A few years ago, as Toronto’s Chief of Police, you made one of many visits to the CBC Radio Metro Morning studio. I was on my first cup of tea that particular morning, going through a newspaper, and with half an ear tuned to your conversation with program host Matt Galloway.

The subject was police response to city crime, its causes and potential fixes. At one point you said, and I think I’ve nailed this with reasonable accuracy, “We need to do more with these people when we have them in custody to help them turn their lives around.” That made me sit up and take notice…not something I expected to hear from law enforcement.

Lee Chapelle of Canadian Prison Consulting estimates that 80% of prison inmates in our federal system are salvageable. I’ve been an activist around prison issues since the 1960s, but it’s been a principal interest for the last 30 years. I know that hundreds of federal inmates, maybe more, want help. They want programming help, they want help with their emotional well-being and mental health, they want help reintegrating.

They’re not getting it.

You oversee the ‘big house’ now. You can “help them turn their lives around.” Don’t let Correctional Service of Canada snow you with reams of budget statistics, policy directives and institutional reports. It’s just paper. Don’t let anyone at CSC tell you all’s well. It’s not.

Yours truly…..

Yes, Minister, you have work to do…..

Putting patients first!

SPOTLIGHT: PRISON HEALTH CARE – A BOTTOM LINE

“The security features inherent to federal correctional facilities are designed to keep people in as much as they are to keep people out. As a result, the management of the federally-sentenced population is largely conducted away from public scrutiny. Invisible to the general population, federally-sentenced persons are often forgotten.”
The Senate of Canada, Human Rights Committee, Interim Report, February 2019

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These often forgotten inmates in our federal prisons are wholly dependent upon Correctional Service of Canada for the necessities of life, including health care. The Corrections and Conditional Release Act (CCRA) says that CSC is responsible for providing “every inmate with essential health care and reasonable access to non-essential mental health care that will contribute to the inmate’s rehabilitation and successful reintegration in the community.”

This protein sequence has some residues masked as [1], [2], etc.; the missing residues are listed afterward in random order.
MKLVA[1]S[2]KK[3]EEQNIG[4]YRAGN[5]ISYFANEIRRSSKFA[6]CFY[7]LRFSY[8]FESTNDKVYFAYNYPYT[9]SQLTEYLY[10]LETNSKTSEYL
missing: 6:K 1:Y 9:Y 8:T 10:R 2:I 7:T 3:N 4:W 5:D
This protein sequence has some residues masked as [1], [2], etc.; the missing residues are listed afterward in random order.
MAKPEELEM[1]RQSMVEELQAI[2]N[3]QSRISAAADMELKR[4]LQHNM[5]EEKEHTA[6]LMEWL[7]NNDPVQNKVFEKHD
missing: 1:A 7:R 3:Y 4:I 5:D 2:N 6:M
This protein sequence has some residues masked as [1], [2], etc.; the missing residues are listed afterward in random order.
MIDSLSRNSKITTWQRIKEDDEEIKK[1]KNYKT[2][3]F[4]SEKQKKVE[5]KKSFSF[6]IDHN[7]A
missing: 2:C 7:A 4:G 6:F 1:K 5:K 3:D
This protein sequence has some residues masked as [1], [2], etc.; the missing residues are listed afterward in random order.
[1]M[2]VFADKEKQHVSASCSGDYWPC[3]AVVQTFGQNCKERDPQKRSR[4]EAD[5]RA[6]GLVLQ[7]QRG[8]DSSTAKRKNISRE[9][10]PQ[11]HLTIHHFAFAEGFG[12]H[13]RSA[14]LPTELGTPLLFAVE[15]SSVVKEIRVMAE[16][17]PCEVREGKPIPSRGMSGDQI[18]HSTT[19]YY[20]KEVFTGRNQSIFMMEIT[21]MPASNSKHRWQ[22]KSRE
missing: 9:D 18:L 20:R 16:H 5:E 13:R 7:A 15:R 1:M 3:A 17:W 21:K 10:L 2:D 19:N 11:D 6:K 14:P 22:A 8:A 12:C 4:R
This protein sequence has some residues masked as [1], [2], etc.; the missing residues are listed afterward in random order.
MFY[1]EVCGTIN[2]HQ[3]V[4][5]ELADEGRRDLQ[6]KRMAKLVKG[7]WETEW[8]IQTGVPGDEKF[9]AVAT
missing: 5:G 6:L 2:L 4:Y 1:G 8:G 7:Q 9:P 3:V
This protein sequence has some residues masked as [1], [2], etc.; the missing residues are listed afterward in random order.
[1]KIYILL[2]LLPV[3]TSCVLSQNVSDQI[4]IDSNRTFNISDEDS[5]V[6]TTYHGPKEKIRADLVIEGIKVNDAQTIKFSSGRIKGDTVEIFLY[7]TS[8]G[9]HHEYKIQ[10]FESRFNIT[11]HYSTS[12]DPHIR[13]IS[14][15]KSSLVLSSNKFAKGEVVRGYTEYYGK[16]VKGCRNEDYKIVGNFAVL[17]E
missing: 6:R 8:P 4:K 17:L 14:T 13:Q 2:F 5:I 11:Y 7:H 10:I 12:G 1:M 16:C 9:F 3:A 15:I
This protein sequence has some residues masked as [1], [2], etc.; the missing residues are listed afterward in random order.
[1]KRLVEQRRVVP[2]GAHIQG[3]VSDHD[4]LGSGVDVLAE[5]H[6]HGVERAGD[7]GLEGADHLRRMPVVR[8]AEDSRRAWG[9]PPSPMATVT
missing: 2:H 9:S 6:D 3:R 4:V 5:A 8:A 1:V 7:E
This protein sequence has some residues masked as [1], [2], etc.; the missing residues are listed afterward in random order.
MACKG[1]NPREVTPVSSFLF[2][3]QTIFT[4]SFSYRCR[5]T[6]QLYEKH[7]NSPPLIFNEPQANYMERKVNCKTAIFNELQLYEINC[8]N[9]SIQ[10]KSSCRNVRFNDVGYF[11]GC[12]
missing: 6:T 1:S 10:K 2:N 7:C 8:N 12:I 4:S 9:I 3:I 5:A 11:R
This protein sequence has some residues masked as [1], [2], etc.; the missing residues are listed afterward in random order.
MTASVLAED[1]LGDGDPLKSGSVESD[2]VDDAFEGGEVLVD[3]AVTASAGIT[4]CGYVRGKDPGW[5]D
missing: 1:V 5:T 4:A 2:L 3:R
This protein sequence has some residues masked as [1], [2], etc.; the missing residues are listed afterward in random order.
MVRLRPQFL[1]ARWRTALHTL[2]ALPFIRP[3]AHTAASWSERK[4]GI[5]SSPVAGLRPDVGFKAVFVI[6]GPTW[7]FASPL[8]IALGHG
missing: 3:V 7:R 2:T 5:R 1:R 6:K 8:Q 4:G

Despite the millions of dollars budgeted annually for health care and the aggressive treatment targeting some conditions, like HIV and HEP-C, access and timely attention to care is a major source of inmate complaints and grievances. That is a slow and cumbersome process, but inmates can elect to file a complaint through the professional associations of doctors, dentists, and nurses. However, doing that means the incriminated doctor, dentist or nurse cannot treat the complainant during the review process.

Yes, while the voices of inmates are devalued by CSC, there are others who make studied and authoritative assessments that can’t be ignored. Or can they?

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“Healthcare in CSC penitentiaries is not provided independently of corrections. Instead, healthcare providers are employees of CSC, though recently CSC has been making changes purportedly to encourage their independence. This is nevertheless a violation of the Mandela Rules, which requires that prison health services be organized in close relationship to the general public health administration and that medical providers act in full clinical independence.”
West Coast Prison Justice Society, Damage Control, June 2019

“Bill C-83 includes several positive health care obligations, and recognizes the professional and clinical independence of health care professionals, but the legislative requirements are again vague and don’t include enforceable standards. Health care providers should partner with federal and provincial Ministries of Health, without the influence or interference of prison administrators, and without any CSC staff supervision or oversight. And, add legislation to ensure confidentiality between health care providers and prisoner patients.”
Canadian Bar Association, letter to Ottawa on Bill C-83, November 19, 2018

“There are many areas of correctional health care practice that give rise to clinical role conflicts of ethical dilemmas, where clinical independence and professional autonomy may be impaired or impeded or where health care providers may feel compelled to follow correctional authority rather than health care rules.”
Office of the Correctional Investigator, Annual Report, 2017-2018

“The crux of the matter boils down to the fact that role conflicts and misunderstandings between health care and custodial staff are common and everyday occurrences. Examples abound: population movement schedules determine health care clinic hours; when or if an inmate’s medical escort takes place is dependent on staffing levels; who provides care or how it is provided in a prison setting is not a matter of patient choice.”